The Diagnosis

Own The Equinox Day 8 | Journey Through Hearing and Vision Loss: Living with Usher Syndrome

By Martha Steele
 
I returned to Vermont in late August 1977 to prepare to enter the University of Vermont for the Spring semester and complete my undergraduate degree. I would live in our Burlington home with my parents, Erland and Ruth Gjessing, who were splitting their year between Burlington in the winter and the Northeast Kingdom, in the summer.

One of my first tasks after returning home was to make an appointment with a Burlington ophthalmologist. My mother and I were staying at a family camp on the shores of Lake Champlain when I borrowed her car to drive into the appointment.

The day was an absolutely gorgeous September day, the sort of day that lifts spirits with its brightness and crisp, refreshing air. Looking from the porch at our summer camp, the water was sparkling and the view of the Adirondacks across the lake crystal clear.

Going to the appointment, I still was not worried, just expecting some sort of diagnosis that would result in a benign treatment to correct any problems that I might have. At the appointment, I went through the usual battery of tests with technicians, such as testing of the visual field, description of symptoms, and examination after dilation of the eyes. The final stop of the appointment was with the ophthalmologist, an older and experienced man well respected in the area.

What happened next left me crushed in my chair. He peered into my eyes for several minutes, asked to look left, right, up, and down, and then rolled his chair back to talk to me. The conversation went something like this.

“Well, I recently went to a conference and I think you might have retinitis pigmentosa. You will be blind in 10 years. So, I would not advise that you become a truck driver.”

I stared at him in stunned disbelief and silence.

The doctor continued, “I think you should see someone in Boston to confirm this diagnosis. My secretary can provide you with the name of the doctor and give you a referral. Have a nice day.”

The doctor then offered his hand to shake mine and left the room. I must have said something during this exchange, but all I remember was sitting there in shock. Blind in 10 years? Blind? That’s impossible. If he said anything more about RP, I don’t remember it. There was really only one word that shook me to my core: blind. I was going to be blind.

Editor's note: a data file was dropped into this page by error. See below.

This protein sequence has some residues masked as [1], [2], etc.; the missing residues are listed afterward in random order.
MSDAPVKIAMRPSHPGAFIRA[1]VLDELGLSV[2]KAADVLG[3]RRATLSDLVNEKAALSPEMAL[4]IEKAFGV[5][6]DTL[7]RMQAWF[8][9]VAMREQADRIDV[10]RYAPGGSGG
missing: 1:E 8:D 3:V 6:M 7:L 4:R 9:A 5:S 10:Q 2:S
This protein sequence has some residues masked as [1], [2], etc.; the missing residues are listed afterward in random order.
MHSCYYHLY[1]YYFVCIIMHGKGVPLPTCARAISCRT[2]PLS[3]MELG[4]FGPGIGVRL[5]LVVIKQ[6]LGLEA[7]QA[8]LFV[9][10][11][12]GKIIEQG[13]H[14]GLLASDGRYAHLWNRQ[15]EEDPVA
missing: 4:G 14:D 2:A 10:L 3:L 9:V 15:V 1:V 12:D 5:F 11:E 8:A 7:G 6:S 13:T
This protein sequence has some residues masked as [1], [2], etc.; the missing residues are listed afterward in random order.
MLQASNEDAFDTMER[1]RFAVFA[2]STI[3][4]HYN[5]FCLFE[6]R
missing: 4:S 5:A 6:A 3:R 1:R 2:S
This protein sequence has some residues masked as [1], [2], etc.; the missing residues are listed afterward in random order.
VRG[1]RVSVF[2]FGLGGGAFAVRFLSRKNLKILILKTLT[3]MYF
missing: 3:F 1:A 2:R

I managed to stand and in a short of shocked daze, walked out to the reception area, picked up the name and contact information for the Boston doctor, and walked to the car. I got in and simply started sobbing. I just could not believe what I had just heard.

It was a long time sitting in that car, trying to pull myself together to drive the 15 or so minutes back out to camp to tell my mother. I could not stop crying but managed to get back to camp.

My mother knew the moment she saw me that this appointment did not go well. I started sobbing again and for a few long moments, I could not say anything to her. I was finally able to tell her the news with barely intelligible words. She hugged me and we stood there together, crying and staring out the window to the beautiful view we were privileged to share. I kept saying that I would not be able to see the lake, the mountains, the sunsets, the brilliant blue sky, or anything at all in what seemed to be just a few short years. I could not look anywhere without thinking, my god, I won’t be able to see that. I wasn’t even sure that I could have any sort of career or what I would do after I completed my undergraduate degree. I was devastated and scared, very scared about how I could possibly cope with being blind. Being told by the doctor that I was going to be blind meant only one thing to me at the time: I would see a world go completely dark with no light perception at all sometime in about 10 years. I was only 25 years old and my future was suddenly shattered.

I was reeling. All I could think of was what I would not be able to see or do. I would not be able to ride my bicycle, would not be able to ski, would not be able to drive a car, would not be able to travel, would not be able to see sunsets, would not be able to read, would not be able to see my family or friends, would not be able to do all the things that I had planned to do. My world had been totally turned upside down. My mother must have been reeling herself seeing her daughter so distraught and herself coming to grips with the enormity of the diagnosis. But she had the presence of mind to take the contact information for the Boston specialist and call that afternoon for an appointment. We were off to Boston within a few weeks. That appointment would prove to be crucial in stabilizing my emotions, better understanding RP and blindness in general, and giving me greater optimism for my future.

But on that brilliant September day in 1977, optimism for the future disappeared. Anyone who experiences an unwelcome and unexpected turn in their lives knows full well the profound turmoil that can result. But many of us are nothing if not resilient and resolute in working through these life-changing events. Of course, coming to grips with a diagnosis of blindness takes time, and it would indeed take time to go through a mourning process and lift myself up again.

Tomorrow: Going to Boston

Taking a Break Along Massachusetts Avenue in Arlington, MA.

August 30, 2016: 19 Days Until Usher Syndrome Awareness Day
Miles Walked Today: 8 miles in Arlington, Somerville, and Cambridge,
Massachusetts
Miles Walked To Date: 42.5 miles

Martha Steele is a member of the Board of Directors of the Usher Syndrome Coalition, as well as the Board of Directors of the Carroll Center for the Blind in Newton, MA. She also serves as a National Trustee and Boston Chapter president of the Foundation Fighting Blindness.